If you’ve every wandered into a jewellers to peruse the selection of incredible rings, necklaces, bracelets and earrings on offer, then you might have been struck by the craftsmanship that goes into making it. The creation of these premium items, spun carefully from gold and precious jewels, requires a considerable amount of dedication to the craft – to say nothing of the raw materials involved.
But this is just one end of the spectrum – it’s possible to create practical and beautiful jewellery using far humbler materials, and without spending decades in a hot workshop. Craft jewellery is something that’s growing more popular with each passing year, as it allows us to create items which are precisely tailored to our taste – and have tremendous fun while doing so. But it can be difficult to know where to get started with this art form, and once we’ve gotten going, it can be easy to make the same mistakes as everyone else. Let’s try and prevent this by running through a few simple rules.
Try lots of different approaches
When you first get started with jewellery-making, you might have a very specific idea of what you’d like to achieve. On the other hand, you might not have the faintest clue what you’re doing. In either case, it’s a good idea to experiment with a few different styles before deciding on which one interests you the most. Once you’ve gotten going, you can always flirt with other art forms further down the line.
That said, if you’re going to make the best possible use of your time, then specialisation is vital. The more time you spend perfecting one specific sort of jewellery, the better you will be. If we consider the people who are truly exceptional in their field, then we see that most of them concentrate on one specific thing and do it really, really well. Chopin, for example, specialised in pieces for solo piano – and did it better than anyone before him. While there’s some merit in occasionally branching out to avoid your work becoming stale, for the most part you’ll want to focus your practice on doing one thing really, really well – whether it’s beaded necklaces or metal-stamped earrings.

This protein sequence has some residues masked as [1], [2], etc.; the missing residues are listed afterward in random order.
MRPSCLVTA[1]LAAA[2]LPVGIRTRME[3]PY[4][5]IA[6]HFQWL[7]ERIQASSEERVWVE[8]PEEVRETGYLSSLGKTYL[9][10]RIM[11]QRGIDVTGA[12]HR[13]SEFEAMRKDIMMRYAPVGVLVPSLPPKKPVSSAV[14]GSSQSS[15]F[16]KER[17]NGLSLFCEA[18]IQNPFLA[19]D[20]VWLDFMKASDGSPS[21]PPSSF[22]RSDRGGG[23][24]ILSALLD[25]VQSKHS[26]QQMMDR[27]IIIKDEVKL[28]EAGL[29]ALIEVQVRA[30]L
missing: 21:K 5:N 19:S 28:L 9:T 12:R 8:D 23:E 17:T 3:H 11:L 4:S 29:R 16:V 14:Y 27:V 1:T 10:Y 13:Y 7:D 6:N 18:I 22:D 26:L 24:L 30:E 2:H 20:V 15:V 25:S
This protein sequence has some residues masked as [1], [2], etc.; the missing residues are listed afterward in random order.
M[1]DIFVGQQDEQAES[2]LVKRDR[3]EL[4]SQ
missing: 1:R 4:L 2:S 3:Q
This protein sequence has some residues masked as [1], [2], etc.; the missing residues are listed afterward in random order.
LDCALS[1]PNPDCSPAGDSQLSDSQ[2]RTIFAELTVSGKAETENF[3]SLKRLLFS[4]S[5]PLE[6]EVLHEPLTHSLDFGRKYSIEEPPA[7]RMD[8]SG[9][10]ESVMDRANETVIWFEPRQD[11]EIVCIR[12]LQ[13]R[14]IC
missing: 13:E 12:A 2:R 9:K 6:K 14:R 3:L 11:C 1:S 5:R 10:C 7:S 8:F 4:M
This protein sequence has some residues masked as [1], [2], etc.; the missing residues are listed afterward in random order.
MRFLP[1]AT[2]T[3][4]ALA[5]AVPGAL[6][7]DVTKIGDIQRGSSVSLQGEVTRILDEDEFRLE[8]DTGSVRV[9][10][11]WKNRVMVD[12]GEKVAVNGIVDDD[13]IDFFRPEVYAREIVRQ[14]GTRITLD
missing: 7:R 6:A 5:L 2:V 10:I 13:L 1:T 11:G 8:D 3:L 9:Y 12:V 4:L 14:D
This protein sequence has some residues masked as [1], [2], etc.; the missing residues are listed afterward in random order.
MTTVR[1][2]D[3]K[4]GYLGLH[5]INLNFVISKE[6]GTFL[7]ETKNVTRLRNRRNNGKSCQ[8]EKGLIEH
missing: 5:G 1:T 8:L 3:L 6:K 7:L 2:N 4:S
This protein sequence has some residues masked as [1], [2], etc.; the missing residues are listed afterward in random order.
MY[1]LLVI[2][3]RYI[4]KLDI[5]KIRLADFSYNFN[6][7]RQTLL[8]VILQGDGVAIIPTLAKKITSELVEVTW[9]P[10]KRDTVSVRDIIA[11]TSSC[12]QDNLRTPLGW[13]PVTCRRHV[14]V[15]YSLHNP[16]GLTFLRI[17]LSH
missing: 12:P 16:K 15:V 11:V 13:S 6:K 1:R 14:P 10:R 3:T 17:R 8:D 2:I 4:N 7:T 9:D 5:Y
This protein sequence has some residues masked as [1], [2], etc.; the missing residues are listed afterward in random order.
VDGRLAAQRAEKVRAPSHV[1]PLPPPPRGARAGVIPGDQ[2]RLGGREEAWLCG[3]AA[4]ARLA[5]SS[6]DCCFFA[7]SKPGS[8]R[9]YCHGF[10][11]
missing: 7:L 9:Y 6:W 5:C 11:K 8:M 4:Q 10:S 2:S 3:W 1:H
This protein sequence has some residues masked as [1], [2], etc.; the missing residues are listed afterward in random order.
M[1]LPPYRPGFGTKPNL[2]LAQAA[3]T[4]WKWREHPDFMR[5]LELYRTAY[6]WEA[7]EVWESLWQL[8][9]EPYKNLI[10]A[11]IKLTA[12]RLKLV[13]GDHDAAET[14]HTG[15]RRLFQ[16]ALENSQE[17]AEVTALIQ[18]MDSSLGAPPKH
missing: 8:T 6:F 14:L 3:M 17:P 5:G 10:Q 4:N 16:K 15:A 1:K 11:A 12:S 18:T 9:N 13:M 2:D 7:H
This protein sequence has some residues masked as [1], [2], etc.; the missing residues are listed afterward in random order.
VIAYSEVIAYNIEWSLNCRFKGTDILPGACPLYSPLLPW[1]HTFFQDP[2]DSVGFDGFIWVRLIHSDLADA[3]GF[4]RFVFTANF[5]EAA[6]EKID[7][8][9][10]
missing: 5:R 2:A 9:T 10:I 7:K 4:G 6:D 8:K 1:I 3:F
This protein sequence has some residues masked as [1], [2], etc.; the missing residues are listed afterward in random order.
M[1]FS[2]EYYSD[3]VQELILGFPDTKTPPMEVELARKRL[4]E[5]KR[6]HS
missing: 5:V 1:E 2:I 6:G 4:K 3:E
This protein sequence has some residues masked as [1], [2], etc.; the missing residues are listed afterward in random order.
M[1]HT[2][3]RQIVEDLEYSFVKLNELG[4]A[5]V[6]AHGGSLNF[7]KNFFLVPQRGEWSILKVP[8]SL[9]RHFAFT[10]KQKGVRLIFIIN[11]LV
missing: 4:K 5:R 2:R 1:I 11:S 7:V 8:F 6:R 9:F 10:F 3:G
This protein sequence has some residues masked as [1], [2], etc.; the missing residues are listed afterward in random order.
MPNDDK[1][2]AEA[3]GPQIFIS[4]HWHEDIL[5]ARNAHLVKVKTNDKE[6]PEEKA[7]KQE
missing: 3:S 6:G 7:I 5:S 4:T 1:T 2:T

Get the fundamentals right
Let’s consider another musical analogy. All drum beats ever performed, so the theory goes, can be broken down into elemental components called rudiments. These rudiments range from the simple straight beat to more exotic rudiments like the paradiddle and the ratamacue. By mastering these rudiments (there are around forty of them), an accomplished drummer is able to summon all manner of exotic drum beats without a second thought.
And the same is true of virtually any skill you can think of. When you first start with your jewellery-making, you’re sure to encounter simple tasks that you might not be very good at – to begin with. When it becomes clear that you’re going to be doing these tasks again and again, you might be tempted to avoid them – particularly those you don’t immediately form a knack for. This is a mistake – master these simple rudiments (whether it’s looping a wire or threading a needle), paying particular attention to any errors you make along the way.
The same is true not just of the skills you’re going to learn, but the knowledge you’ll pick up along the way. If you don’t understand a given term, then be sure to learn it until you do. You’ll save yourself a great deal of time later on when you’re puzzling over the difference between gauges of wire, and you’ll minimise the chance that you’ll waste money on the wrong sort of supplies.
Get the right tools and supplies
When you first get started with jewellery-making, it can be tempting to cut corners when it comes to the tools you’ll be buying. While this temptation is understandable, it can often prove misguided, since poor-quality tools will often lead to a lot of wasted time and frustration. As time goes by, a good-quality tool will pay for itself – as you’ll be able to make individual pieces very inexpensively. You’ll be able to find all of the necessary craft supplies online.
Keep your work environment tidy
If you’re going to be productive, then you’ll certainly need to maintain good housekeeping standards around your working environment. This is often more difficult than it seems – particularly if it’s something you’re not already good at. The best approach is to start as you mean to go on. Invest in a set of miniature drawers to store all of your tools and components, and then label them properly. That way, it’ll be easy to keep on top of the clutter as you go on!